New Teachers Hope to Reinvigorate German Department

James Hardy, Editor

Despite having different backgrounds in teaching, Yesim Ozbarlas and Ginger Eberhard, Chamblee’s new German teachers, both share a contagiously enthusiastic attitude towards this school year.

Ozbarlas, who previously taught at Lakeside High School, Emory University, Georgia Tech, and Agnes Scott College, came to Chamblee to be the only current native-speaking German teacher.

“I decided to come because it’s the best German program in the state and you don’t have any native person here,” said Ozbarlas. “It’s very important to have a native person in a German program. That’s not to say that non-natives wouldn’t teach enough, there are just certain classes where the accent [and] grammar are very different.”

It was Chamblee’s great German program reputation that drew in Eberhard, who taught at Haynes Bridge Middle School and South Gwinnett High School.

“I have heard about Chamblee High School since I moved to Georgia in 2001 and I have wanted to come here ever since,” said Eberhard.

In addition to both teachers having positive mindsets for this year, they also have similar visions for what direction they will be taking their classes in.

“I want to include a lot of culture, really talk about Germany, and bring in guest speakers. I want to include a lot of critical thinking in [my] classes,” said Ozbarlas.

Eberhard put it in layman’s terms.

“To do more speaking, listening, and less grammar,” said Eberhard.

In addition to sharing similar ideas about their classes, both Ozbarlas and Eberhard are excited to start collaborating in the classroom.

“[My goal] is to find our little niches and to really start working together as a team,” said Eberhard.

Ozbarlas has big plans for the future of the program as a whole, including keeping our title as the best school for German and bringing her newly established DeKalb-Cologne exchange program to Chamblee.

“My goals for the class are that we keep the best program in the state and have even more students,” said Ozbarlas. “I’ve just added a new German exchange program to Cologne, DeKalb County put it on there. I went to GAPP (German-American Partnership Program) to get funding for it as well.”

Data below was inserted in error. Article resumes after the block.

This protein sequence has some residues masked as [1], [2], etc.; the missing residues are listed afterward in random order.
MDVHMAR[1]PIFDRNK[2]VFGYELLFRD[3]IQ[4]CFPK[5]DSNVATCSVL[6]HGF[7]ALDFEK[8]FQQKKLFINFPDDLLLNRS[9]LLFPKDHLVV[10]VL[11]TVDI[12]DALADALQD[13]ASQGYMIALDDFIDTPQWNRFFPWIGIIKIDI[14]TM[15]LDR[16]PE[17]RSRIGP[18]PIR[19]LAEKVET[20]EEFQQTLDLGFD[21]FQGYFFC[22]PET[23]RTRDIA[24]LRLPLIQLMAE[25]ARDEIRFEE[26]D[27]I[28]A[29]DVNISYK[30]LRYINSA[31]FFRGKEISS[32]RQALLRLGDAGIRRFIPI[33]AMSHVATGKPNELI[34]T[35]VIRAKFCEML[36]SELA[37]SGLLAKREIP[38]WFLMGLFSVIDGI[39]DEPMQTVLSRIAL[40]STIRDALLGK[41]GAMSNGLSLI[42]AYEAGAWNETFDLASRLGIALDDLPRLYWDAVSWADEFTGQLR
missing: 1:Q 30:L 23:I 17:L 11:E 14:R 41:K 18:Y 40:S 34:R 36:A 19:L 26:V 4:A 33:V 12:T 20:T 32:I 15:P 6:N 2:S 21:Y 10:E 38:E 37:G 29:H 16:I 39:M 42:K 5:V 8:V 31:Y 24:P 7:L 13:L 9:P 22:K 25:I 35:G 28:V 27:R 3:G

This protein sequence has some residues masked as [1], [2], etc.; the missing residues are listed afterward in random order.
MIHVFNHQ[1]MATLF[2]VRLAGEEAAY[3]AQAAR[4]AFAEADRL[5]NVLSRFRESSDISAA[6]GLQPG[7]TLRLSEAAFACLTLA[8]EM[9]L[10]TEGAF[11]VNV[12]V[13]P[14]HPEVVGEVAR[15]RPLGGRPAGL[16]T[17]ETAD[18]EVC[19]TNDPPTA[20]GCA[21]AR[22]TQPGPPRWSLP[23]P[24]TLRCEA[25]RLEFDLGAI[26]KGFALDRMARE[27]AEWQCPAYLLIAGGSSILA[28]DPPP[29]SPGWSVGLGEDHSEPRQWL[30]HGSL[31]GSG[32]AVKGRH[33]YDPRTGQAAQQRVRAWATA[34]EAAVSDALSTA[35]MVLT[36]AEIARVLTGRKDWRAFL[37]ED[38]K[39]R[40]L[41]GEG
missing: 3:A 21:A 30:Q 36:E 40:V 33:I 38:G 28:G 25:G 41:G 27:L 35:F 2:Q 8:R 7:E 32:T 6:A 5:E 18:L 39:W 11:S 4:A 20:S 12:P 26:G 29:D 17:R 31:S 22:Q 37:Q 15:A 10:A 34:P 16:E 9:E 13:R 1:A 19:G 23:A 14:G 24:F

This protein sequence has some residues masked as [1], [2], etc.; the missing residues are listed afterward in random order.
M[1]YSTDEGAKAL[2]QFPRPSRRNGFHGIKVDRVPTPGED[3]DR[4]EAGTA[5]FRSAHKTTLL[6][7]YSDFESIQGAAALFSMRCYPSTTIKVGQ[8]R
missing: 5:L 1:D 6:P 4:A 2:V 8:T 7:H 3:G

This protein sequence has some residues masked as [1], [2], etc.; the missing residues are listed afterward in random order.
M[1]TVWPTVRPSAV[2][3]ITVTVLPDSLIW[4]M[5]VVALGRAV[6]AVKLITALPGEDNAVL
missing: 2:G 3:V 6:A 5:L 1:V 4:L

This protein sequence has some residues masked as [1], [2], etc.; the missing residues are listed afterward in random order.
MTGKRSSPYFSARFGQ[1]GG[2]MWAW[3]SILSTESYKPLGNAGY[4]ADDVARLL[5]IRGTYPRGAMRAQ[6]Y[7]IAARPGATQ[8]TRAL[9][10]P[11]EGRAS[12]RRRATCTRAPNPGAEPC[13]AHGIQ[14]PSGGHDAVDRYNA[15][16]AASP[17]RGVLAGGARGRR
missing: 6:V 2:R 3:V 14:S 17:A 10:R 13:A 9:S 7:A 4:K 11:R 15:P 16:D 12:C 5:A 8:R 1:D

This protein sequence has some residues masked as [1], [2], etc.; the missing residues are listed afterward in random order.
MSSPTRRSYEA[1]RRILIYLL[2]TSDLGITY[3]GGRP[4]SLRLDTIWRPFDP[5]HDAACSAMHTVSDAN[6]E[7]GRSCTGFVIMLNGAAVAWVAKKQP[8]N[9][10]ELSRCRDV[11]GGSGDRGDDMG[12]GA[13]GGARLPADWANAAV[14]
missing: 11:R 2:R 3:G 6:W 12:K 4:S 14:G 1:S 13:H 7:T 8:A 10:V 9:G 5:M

There are a few things that both teachers had a hard time leaving behind at their old schools.

“I do miss Emory and the college environment,” said Ozbarlas. “It was very special. College is very different than high school, so I do miss it.”

While they will miss certain aspects of their previous jobs, the two of them are very excited about their first year at Chamblee, which is already presenting many surprises. Eberhard was especially amazed by Chamblee’s diverse student body.

“I love the fact that when I walk down the hallways, it looks like the United Nations,” said Eberhard. “There are so many different ethnicities, so many different religions. Schools that I’ve been at before have been one of one thing or very little of another, so it’s nice to see such a big mix of students.”

Ozbarlas, on the other hand, is enjoying the little things about the new environment.

“The behavior of the students is very nice. The faculty is also very nice, everybody I have met has been very kind,” said Ozbarlas. “Our department, the foreign languages, is very strong and very together. Not every school is like this, so I’m excited to be here.”